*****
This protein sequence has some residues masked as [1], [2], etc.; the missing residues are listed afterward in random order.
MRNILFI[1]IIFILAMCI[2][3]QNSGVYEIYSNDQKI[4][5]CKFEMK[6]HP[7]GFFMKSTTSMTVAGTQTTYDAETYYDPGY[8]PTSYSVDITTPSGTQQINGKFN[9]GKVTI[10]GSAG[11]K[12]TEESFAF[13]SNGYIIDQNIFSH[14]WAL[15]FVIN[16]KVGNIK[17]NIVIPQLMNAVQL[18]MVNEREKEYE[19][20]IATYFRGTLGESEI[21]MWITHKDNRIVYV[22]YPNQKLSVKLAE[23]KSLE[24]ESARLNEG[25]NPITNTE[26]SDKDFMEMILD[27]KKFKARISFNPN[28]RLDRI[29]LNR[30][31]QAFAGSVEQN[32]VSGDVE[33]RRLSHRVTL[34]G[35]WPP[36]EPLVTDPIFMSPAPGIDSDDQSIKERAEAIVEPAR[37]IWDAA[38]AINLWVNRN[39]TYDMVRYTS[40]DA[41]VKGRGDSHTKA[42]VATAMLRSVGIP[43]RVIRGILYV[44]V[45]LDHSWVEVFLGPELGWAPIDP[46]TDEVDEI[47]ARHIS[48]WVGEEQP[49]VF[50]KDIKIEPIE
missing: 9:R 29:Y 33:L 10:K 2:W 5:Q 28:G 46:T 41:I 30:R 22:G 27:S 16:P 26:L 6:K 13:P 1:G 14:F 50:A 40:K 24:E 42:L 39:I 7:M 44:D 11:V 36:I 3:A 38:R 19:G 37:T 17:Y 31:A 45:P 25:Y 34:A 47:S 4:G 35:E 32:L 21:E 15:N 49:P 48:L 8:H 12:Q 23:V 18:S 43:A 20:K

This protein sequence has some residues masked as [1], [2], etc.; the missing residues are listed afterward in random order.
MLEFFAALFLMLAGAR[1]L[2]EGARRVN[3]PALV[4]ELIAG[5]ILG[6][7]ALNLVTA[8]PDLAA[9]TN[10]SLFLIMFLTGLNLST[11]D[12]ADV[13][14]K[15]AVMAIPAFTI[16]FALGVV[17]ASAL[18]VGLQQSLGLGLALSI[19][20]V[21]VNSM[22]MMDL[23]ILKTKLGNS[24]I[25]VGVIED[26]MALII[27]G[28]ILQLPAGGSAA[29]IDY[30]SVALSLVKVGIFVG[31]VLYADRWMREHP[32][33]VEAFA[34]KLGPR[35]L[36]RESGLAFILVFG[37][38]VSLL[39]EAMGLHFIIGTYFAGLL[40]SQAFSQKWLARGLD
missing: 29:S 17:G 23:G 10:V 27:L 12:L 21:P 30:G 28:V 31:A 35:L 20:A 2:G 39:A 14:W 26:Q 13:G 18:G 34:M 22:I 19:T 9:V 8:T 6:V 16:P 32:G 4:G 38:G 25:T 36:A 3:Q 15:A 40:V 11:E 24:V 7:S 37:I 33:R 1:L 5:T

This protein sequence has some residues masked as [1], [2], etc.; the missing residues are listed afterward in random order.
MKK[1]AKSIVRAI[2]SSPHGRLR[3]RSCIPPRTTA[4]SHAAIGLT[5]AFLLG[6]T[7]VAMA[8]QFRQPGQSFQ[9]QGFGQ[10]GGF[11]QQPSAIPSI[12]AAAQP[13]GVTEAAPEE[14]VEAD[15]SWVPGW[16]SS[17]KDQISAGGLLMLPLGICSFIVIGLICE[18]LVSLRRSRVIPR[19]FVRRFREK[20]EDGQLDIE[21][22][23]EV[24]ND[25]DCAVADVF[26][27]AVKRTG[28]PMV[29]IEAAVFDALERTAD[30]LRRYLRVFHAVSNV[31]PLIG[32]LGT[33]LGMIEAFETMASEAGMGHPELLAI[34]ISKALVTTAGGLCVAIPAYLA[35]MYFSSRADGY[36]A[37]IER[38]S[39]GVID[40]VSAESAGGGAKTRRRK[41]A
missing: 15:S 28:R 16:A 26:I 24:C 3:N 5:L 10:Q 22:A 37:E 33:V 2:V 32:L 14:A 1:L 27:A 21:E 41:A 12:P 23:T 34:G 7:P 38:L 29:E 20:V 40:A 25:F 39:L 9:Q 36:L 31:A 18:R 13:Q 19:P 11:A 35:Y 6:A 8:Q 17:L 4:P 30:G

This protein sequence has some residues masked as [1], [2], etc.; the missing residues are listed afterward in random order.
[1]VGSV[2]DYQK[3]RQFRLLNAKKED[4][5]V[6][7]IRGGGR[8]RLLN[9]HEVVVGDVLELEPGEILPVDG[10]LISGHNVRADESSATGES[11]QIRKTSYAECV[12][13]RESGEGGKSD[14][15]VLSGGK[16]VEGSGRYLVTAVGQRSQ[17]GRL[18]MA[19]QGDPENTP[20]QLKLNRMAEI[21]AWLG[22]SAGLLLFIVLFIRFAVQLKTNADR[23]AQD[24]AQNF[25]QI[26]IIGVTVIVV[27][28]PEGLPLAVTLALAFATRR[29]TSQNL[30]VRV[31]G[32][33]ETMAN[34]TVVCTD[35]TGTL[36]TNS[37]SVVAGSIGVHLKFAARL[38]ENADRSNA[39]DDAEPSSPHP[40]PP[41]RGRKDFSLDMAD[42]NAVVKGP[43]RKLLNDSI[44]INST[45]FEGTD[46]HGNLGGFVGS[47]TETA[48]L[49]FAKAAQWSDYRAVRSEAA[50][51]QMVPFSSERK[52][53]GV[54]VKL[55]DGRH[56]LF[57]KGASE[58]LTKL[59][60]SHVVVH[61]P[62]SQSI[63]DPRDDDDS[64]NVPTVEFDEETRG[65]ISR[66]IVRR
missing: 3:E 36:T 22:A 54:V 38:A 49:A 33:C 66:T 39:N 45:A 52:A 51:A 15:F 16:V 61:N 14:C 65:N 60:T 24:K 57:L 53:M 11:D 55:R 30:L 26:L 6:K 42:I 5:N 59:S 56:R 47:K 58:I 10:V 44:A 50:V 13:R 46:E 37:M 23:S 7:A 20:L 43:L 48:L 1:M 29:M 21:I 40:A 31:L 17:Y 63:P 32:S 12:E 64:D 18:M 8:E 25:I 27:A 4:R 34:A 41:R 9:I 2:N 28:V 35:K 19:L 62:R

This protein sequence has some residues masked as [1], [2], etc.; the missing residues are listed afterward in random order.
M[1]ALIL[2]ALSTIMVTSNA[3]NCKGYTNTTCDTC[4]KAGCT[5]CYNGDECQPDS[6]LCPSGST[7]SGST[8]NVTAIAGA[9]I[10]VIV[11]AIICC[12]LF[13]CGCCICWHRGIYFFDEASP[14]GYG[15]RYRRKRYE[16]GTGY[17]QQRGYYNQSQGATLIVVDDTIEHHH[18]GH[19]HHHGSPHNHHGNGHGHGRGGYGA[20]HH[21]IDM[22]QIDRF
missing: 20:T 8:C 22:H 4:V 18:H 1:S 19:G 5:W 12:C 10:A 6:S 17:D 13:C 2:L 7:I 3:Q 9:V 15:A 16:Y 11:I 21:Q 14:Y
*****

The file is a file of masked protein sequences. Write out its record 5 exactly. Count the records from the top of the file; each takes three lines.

This protein sequence has some residues masked as [1], [2], etc.; the missing residues are listed afterward in random order.
M[1]ALIL[2]ALSTIMVTSNA[3]NCKGYTNTTCDTC[4]KAGCT[5]CYNGDECQPDS[6]LCPSGST[7]SGST[8]NVTAIAGA[9]I[10]VIV[11]AIICC[12]LF[13]CGCCICWHRGIYFFDEASP[14]GYG[15]RYRRKRYE[16]GTGY[17]QQRGYYNQSQGATLIVVDDTIEHHH[18]GH[19]HHHGSPHNHHGNGHGHGRGGYGA[20]HH[21]IDM[22]QIDRF
missing: 20:T 8:C 22:H 4:V 18:H 1:S 19:G 5:W 12:C 10:A 6:S 17:D 13:C 2:L 7:I 3:Q 9:V 15:A 16:Y 11:I 21:Q 14:Y